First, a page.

1. The principal point for decision which hasbeen somewhat obscured by the raising of a number of subsidiary issues is whether the Excise andTaxation Commissioner was justified in decliningto issue an excise licence to the Lumsden Club atAmritsar. ,
2. The petitioner in this case is the Lumsden Club, Amritsar, a society registered under the Indian Companies Act, 1913, with the object of promoting social intercourse encouraging literature and sport and providing rational entertainment and amusement.
The income of the club which is derived almost entirely from entrance fees, membership fees and money paid by the members for the food and drinks consumed by them or their friends and is expended for defraying the day to day expenses of the organisation.
Prior to 1954 the intoxicating liquors purchased by the club were supplied to the members or their specially invited guests at a price fixed by, the Executive Committee of the Club.
3. On 4-1-1949 the Excise and Taxation commissioner issued a notification under Section 54,. Punjab Excise Act, which declared that no club, 'bona fide' or proprietary shall be at liberty to sell foreign liquor by retail unless it had obtained a licence in form L. 12. C. The Lumsden Club which had been supplying liquor to its members in the past, as a mere incident of the general purposes of the club, applied for and was granted a licence in the prescribed form.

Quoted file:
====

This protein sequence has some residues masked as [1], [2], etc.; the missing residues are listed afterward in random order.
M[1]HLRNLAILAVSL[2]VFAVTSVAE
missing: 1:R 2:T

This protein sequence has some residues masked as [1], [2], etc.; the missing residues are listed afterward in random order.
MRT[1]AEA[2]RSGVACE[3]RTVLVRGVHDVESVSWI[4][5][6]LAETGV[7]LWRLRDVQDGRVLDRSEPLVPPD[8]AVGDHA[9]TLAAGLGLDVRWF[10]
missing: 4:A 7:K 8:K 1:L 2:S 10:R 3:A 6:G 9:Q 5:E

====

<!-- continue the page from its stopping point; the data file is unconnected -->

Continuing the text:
Early in 1954 Government announced its decision to prohibit licensed drinking of liquor at civilian clubs throughout the State and in pursuance of this decision the Excise Commissioner rejected the Club's application for renewal of the licence-for the year 1954-55. The members of the Club who were deprived of the right to take liquor' from the Club decided-to purchase their own liquor and' to place it in their own separate lockers, but on 2-2-1955 the Punjab Government issued a notification under Section 24 (4), Punjab Excise Act, declaring that no person shall be at liberty to keep intoxicating liquors on the premises of an unlicensed club.
The Club which is aggrieved by the order of Government has presented two separate petitions under Article 226 of the Constitution -- one assailing the validity of the order preventing it from distributing liquor to its members and the other challenging the validity of the order prohibiting members of the Club from keeping their own intoxicating liquor in the Club.
4. The first point for decision In the present case is whether the supply of intoxicating liquor by a club to its members, as a mere incident of the general purposes of club, constitutes a 'sale within the meaning of S, 26, of the Punjab Excise Act.